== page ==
So GM, in its press release, told Wall Street: “ATPs were a record $36,974 in the fourth quarter and a record $35,839 for the year.” These record ATPs are why revenues in dollars have been holding up in the US, despite declining deliveries of vehicles. This is a strategy that can get costly.
Ford sold 2,485,222 vehicles in 2018 (of which 29.3% were to fleets). Sales were down 3% from 2017, down 3.9% from 2016, and down 4.1% from 2015:
The only car Ford specifically discussed in its press release was the Mustang. Ford proudly announced that in the month of December Mustang deliveries jumped 9%. Alas, further down in the table, Ford disclosed that Mustang sales for the whole year dropped 7.4%. The only car line with sales gains in 2018 was Ford’s smallest and cheapest car, the Fiesta (+11.9%), though it only sold 51,730 of them, just 2.1% of Ford’s total sales. All other car lines booked sales declines – many of them deep in the double digits – with total car sales down 18.4%.
Ford is also leaving cars for dead by the wayside. What’s selling are pickups (+4.2%) and SUVs, including crossovers (+2.9%). But they’re unable to make up for the multi-year collapse of car sales.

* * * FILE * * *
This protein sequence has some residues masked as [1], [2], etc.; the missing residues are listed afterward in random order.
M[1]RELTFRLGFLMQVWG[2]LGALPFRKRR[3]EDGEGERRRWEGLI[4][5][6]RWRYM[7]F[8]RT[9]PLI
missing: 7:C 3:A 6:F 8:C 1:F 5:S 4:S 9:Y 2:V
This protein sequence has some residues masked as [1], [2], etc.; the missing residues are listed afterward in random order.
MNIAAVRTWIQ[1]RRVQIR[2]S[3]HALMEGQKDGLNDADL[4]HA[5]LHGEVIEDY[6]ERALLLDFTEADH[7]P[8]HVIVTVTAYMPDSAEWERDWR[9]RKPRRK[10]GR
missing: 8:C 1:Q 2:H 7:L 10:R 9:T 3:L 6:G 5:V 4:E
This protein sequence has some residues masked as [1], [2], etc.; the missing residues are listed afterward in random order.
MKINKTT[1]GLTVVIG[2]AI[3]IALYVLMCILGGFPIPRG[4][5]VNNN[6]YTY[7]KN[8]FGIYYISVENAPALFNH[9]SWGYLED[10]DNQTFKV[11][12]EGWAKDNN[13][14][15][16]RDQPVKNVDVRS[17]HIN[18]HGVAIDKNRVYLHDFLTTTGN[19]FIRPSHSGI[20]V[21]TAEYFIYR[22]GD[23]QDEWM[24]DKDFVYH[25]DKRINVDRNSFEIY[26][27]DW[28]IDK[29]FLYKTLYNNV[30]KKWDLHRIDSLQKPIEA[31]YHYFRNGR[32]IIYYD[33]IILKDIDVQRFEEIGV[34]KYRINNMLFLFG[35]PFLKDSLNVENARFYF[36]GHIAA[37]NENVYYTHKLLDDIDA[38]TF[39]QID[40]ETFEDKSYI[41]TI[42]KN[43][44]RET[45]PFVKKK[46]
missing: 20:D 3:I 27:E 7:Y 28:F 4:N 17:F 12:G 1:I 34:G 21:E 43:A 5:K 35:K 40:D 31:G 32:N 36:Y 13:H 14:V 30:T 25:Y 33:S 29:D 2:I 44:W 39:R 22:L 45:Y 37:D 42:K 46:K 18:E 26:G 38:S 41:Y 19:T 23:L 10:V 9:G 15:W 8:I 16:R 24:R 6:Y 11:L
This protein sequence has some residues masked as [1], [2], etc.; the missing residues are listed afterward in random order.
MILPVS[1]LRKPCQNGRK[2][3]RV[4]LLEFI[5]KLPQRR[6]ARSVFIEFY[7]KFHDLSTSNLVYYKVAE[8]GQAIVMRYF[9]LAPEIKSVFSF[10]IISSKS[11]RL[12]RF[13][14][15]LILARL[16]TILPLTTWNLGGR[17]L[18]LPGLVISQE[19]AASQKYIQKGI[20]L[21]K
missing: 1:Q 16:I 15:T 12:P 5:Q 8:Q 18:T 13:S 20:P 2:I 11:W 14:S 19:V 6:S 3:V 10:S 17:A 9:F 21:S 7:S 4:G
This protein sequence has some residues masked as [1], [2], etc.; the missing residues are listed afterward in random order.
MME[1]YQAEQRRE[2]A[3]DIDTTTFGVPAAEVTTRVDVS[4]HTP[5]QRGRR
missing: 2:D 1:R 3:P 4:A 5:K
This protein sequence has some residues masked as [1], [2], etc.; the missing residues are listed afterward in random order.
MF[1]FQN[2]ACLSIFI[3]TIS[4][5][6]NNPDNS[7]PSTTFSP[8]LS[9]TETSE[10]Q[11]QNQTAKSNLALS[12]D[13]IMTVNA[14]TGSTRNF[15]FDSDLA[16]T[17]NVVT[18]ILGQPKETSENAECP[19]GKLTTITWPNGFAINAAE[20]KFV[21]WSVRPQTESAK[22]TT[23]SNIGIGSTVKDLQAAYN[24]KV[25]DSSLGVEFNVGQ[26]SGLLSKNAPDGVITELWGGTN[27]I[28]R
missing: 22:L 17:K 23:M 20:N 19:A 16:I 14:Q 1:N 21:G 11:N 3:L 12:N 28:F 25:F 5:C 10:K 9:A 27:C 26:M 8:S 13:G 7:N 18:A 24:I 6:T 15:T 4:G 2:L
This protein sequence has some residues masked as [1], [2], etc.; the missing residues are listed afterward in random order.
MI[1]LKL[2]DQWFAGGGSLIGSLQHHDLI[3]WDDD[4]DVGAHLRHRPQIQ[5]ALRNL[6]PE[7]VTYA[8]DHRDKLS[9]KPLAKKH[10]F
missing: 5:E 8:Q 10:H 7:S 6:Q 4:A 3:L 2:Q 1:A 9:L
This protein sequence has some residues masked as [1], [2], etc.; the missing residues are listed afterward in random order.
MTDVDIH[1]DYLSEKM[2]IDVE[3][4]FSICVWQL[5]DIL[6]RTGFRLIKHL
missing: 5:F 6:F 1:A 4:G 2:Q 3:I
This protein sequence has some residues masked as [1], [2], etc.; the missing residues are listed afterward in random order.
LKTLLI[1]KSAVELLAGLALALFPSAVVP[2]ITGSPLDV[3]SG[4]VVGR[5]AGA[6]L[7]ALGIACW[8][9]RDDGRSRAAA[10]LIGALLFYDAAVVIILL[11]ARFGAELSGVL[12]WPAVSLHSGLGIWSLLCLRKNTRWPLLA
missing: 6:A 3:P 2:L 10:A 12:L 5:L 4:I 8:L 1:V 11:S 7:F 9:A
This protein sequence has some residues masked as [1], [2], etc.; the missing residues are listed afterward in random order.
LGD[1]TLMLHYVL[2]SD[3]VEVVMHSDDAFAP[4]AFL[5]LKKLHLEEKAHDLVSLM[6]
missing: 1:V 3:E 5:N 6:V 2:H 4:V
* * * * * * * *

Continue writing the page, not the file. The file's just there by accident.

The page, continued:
Part of the volume problem at Ford is the urge to focus on high-priced vehicles with big-fat profit margins – pickups, SUVs, and crossovers. “A continued stronger mix of trucks and SUVs expanded transaction pricing for another new record of $38,400, a $1,600 increase over December last year,” Ford said. It proudly tells Wall Street that this increase in ATP was over triplethe size of the industry’s ($470) and that its ATP is now substantially higher than that of the “overall industry at just $34,000 per vehicle.”
So Ford has positioned itself as a premium product with high and ballooning prices and big-fat profit margins. And demand sagged by 4.1% since 2015. Go figure.
At Fiat Chrysler (FCA) – also includes Maserati and Alpha Romeo – sales in 2018 jumped 8.5% to 2,235,204 vehicles, of which 23% were fleet sales. But this comes after the catastrophic year 2017 when sales had plunged 8.8%. Despite the gain in 2018, sales were still down 1% from 2016, and down 1.3% from 2015:
Toyota sold 2.427 million vehicles in 2018. This puts it in third place, behind Ford and ahead of FCA. Toyota’s sales peaked in 2015 and have declined every year since. 2018 was down 0.3% from 2017, down 0.9% from 2016, and down 2.9% from 2015: